"He showed surprising power in extended last year," Padres director of international scouting Randy Smith said. "It was a pretty big jump for him to go from the Dominican to Eugene to Fort Wayne last year. When he stays in the middle of the field, he is a tough out. He battles at the plate."

After drawing 63 walks in his first three professional seasons, Lopez was issued a free pass 43 times this season with Low-A Fort Wayne. And he struck out 59 times, taking to the Padres patiently, aggressive approach.

"I think he needs to keep doing what he did this year," Fort Wayne manager Doug Dascenzo said. "I think he showed us that he started to learn a lot about the strike zone. His discipline was 100 percent better than it was a year ago."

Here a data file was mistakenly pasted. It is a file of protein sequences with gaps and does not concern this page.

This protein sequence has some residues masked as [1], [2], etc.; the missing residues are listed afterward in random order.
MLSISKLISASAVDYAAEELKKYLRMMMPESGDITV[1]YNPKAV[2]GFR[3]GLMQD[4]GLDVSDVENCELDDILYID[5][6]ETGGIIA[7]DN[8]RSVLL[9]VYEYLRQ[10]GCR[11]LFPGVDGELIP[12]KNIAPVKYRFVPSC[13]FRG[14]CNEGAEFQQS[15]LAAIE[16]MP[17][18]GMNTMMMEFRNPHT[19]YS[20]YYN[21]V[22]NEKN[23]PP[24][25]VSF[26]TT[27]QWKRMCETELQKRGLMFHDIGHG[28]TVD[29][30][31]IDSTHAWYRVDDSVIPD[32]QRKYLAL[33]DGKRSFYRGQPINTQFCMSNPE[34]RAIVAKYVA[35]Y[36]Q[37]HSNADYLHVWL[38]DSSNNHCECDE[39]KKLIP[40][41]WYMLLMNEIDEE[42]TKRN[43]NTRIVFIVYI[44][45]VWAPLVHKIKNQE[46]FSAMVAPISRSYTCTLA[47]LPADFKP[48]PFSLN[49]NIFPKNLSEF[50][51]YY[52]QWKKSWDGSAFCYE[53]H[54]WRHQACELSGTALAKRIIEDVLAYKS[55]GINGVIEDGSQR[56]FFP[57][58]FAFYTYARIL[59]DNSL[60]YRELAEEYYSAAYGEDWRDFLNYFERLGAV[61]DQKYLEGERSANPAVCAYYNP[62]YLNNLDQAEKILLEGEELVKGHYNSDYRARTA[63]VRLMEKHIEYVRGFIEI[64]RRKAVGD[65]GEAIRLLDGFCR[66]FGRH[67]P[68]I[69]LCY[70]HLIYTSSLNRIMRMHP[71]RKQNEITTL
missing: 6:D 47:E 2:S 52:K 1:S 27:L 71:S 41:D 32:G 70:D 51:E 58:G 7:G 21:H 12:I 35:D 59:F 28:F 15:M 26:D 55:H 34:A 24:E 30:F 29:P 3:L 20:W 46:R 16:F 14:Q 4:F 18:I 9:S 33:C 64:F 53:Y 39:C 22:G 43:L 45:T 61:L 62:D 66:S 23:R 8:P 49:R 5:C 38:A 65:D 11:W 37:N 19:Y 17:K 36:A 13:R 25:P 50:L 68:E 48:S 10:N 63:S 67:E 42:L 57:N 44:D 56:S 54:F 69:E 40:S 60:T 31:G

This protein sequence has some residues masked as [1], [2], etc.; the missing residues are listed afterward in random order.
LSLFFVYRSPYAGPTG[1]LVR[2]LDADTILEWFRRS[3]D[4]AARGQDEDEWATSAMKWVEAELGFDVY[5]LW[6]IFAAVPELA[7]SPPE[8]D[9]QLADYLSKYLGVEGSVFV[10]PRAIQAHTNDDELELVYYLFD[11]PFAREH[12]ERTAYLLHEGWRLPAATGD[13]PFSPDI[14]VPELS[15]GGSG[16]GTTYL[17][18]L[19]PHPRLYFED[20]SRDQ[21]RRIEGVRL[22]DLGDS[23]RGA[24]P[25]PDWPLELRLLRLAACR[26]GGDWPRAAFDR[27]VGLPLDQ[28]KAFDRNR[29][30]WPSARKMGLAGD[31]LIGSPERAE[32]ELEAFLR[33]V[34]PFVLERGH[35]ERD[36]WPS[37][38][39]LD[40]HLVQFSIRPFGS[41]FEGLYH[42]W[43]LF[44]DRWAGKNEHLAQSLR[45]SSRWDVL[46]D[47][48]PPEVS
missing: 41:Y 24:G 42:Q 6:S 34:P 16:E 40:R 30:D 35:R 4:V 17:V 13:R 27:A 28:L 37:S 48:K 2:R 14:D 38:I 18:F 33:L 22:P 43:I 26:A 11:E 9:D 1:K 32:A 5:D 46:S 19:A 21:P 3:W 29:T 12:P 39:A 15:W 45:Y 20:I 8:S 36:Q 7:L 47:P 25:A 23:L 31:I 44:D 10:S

By seeing more pitches, Lopez cut down on a lot of the mental mistakes that plagued him in the past. Instead of chasing the breaking balls away and making easy outs, he was working the count in his favor and trying to drive the ball. It led to the 20-year-old setting a career-high in extra base hits with 20. He also led the Wizards in productive outs, notching eight sacrifice flies during the season.

"His situational hitting was pretty good," Dascenzo added. "He needs to continue – sometimes he overswings a little bit. For a guy who is a bat control type of guy – situational type who moves the runners and hits-and-runs, along with his great defensive ability, he has a chance to play at the major league level if he shows day-to-day consistency with his bat.

"He is still growing up a little bit and gets frustrated at times. He needs to control that as well.

"These kids are young kids and will show their frustration at times. But that just shows you how much they love the game and how passionate they are. We don't want to give that up for anything."